Country of Origin: Germany
Missile dimensions (assembled): Length: 20.7 ft (6.309 m) total with booster; Diameter maximum: 21.25 inches (54 cm); Fin span maximum: 7.25 ft (2.21 m); Loaded weight: 3,850 lb (1,746 kg); Empty weight.: 1,650 lb (748 kg); Payload: 332 lb (151 kg)
The Rheintochter (Rhine Maiden) R I was an experimental German two-stage anti-aircraft missile tested in the last year of World War II. It was also one of the largest solid-fuel rockets of the war and produced the largest thrust, although for a very short duration. Due to its inadequate altitude ceiling, it was to be supplanted by the R III model, a liquid-fuel missile with two side-mounted solid-fuel boosters, but only six of those were ever launched.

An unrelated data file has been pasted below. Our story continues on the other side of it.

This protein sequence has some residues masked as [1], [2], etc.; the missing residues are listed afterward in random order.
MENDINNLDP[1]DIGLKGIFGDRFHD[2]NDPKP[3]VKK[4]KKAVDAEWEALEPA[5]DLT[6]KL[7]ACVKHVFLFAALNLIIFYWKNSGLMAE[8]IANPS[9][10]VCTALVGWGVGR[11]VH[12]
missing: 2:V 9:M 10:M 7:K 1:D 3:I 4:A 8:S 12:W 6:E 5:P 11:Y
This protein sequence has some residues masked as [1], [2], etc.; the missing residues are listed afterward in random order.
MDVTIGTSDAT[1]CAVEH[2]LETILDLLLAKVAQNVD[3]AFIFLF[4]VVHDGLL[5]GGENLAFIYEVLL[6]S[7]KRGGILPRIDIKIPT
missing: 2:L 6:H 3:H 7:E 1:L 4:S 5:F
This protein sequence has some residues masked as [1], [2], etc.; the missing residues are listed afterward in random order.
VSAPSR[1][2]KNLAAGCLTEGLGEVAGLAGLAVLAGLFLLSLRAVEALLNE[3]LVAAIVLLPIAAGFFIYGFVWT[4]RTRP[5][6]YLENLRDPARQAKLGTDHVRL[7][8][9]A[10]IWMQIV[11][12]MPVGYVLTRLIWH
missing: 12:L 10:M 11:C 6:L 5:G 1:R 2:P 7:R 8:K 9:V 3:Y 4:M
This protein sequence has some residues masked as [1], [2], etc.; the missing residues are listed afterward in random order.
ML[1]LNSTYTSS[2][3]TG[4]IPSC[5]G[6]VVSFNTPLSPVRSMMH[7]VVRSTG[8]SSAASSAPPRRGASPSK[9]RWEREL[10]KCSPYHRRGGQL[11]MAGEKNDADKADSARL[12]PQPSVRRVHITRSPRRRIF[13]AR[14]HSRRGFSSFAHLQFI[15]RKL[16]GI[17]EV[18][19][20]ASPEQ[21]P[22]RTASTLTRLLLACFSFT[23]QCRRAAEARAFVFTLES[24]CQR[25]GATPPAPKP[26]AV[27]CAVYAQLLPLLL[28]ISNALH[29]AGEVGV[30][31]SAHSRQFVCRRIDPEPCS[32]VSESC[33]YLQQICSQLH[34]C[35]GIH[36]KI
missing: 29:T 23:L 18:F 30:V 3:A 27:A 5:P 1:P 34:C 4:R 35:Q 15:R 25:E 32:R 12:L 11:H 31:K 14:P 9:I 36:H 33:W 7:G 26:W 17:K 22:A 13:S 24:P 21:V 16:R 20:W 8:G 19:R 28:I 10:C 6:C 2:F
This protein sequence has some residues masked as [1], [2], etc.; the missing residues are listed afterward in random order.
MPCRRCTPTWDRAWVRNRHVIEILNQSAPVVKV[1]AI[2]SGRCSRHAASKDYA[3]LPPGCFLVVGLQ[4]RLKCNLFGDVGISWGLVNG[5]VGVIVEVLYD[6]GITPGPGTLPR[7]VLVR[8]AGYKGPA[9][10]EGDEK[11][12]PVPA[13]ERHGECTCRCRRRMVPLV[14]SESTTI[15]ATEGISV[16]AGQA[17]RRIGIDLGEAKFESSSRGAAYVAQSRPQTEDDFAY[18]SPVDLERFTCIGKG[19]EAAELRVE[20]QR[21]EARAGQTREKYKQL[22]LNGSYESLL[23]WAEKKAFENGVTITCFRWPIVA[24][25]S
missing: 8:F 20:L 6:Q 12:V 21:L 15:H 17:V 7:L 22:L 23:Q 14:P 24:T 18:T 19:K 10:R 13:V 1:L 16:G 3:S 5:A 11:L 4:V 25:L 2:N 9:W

There are fourteen wooden fins included under this number: four nose fins, six medium body fins, four large tail fins. They are part of an incomplete Rheintochter, as the missile lacks a guidance section. The Smithsonian acquired it as part of the massive gift of World War II artifacts from the U.S. Air Force in 1949.
Transferred from the U.S. Air Force